Amazon digs in on RTO: Come back or it’s ‘not going to work out’

Update, Aug. 28: Despite pushback from employees, Amazon CEO Andy Jassy told employees during a recent meeting that, if they fail to comply with the return-to-office policy, it’s “not going to work out for you,” Business Insider reports, citing a copy of a recording of the meeting.

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It’s the latest sign that employers across industries are increasingly bullish on returning workers to offices, with about three-quarters of organizations requiring at least some time in the office each week, according to recent data.

Amazon’s policy preceded an updated RTO policy by Meta in August, in which employees could be terminated for failing to abide by the company’s in-office attendance requirements. Meta (Facebook), Amazon, Apple, and Alphabet (Google)—four of the five major tech companies formerly known as FAANG)—are linking office attendance with either performance reviews or termination.

Original story: As more employers roll out return-to-office policies, a new strategy from Amazon is making waves.

Amazon recently issued a return-to-office policy that calls for corporate employees to work for three days a week from one of its centrally assigned hub locations, located in large, urban centers—or take a voluntary resignation with no severance pay, according to a report in Business Insider.

Amazon’s approach may offer some unique benefits for employers navigating the challenges of getting workers back to the office, says Scott Herndon, an employment attorney in Berkeley, Calif. By defining non-compliance as a voluntary resignation and offering no severance pay, employers don’t have to pay out unemployment insurance, says Herndon, who represents employees in legal workplace matters.

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“This may help companies save money in the long run,” he says, compared to firing employees for non-compliance with a return-to-office policy.

Additionally, Herndon notes that a “voluntary resignation” approach to RTO can help employers sidestep their own policies for progressive disciplinary action in the event of non-compliance, which, in turn, can save HR time.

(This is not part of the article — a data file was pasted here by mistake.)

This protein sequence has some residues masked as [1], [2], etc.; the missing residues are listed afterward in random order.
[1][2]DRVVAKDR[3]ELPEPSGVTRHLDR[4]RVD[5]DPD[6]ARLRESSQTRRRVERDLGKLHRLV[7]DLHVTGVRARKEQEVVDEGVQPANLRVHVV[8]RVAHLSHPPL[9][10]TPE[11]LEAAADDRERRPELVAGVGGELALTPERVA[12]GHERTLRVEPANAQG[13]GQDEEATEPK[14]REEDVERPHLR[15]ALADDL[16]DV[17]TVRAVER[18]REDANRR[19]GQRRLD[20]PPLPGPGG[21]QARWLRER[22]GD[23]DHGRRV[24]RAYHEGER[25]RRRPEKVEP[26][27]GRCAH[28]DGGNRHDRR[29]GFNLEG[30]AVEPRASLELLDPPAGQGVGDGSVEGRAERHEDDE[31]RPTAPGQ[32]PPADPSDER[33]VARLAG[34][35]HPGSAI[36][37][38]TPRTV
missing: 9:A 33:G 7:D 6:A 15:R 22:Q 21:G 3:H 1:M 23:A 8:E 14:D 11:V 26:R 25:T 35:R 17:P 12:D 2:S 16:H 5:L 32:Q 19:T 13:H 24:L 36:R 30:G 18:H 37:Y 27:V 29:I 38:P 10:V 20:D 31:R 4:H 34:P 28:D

Placing the onus on employees also clearly informs them of the consequences of not complying with the policy, providing the company legal shelter, he adds.  

Amazon moves to hub policy

Amazon’s return-to-hub policy is expected to have a particular impact on employees who moved after the company went remote during the pandemic and those who were hired on a remote basis. Under the strategy, U.S.-based employees who live far from a hub and don’t want to relocate closer have three options, reports Business Insider.

One requires approval from an Amazon director or HR partner for a co-location exception, which would allow them to work from their current location but continue to come into an Amazon office—not necessarily one of the urban hubs—three times a week, according to Business Insider, which viewed the guidelines.

Another option is to seek employment elsewhere within the company, within six months, on a team that can accommodate their location needs. Otherwise, if any employee is not willing to relocate, the last option is to leave the company voluntarily without severance.

Because Amazon’s return-to-hub policy applies to virtually all corporate employees across the board, it will make it difficult for employees to file a lawsuit against Amazon for discrimination or impartial treatment, Herndon says.

Amazon joins the RTO enforcement movement

Amazon’s actions mark the latest effort by employers to use enforcement measures to get employees to comply with return-to-office policies. These enforcement policies have ranged from linking in-office attendance to performance reviews to firing workers for non-compliance.

To help its employees understand the new return-to-hub policy, Amazon provided managers with a list of talking points, best practices and even Q&A templates, reports Business Insider.

Some of the guidance included leading conversations with empathy, compassion, clarity and directness, as well as preparing what to say ahead of time.

Whether this preparation will be effective in stemming employee dissatisfaction is yet to be seen. Earlier this year, Amazon employees staged a lunchtime walk-out to protest the company’s return-to-office policy.

It’s a move that echoes wider pushback from employees about post-pandemic RTO mandates. 

In the past 18 months, Herndon notes, the number of people calling his firm to inquire about legally contesting their employers’ return-to-office policy has skyrocketed by 40%-50%.

And in the past six months, those calls have shifted from focusing on what an employer can require them to do as an individual to the legalities of broader, RTO policies, Herndon says.

“A critical question for HR is whether to consider implementing it across the workforce. If policies are unevenly applied, that raises the question of legality,” Herndon says. “The job of HR is to be aware of the consequences and prepare for them.”

Dawn Kawamoto, Human Resource Executive
Dawn Kawamoto
Dawn Kawamoto is HR Editor of Human Resource Executive. She is an award-winning journalist who has covered technology business news for such publications as CNET and has covered the HR and careers industry for such organizations as Dice and Built In prior to joining HRE. She can be reached at [email protected] and below on social media.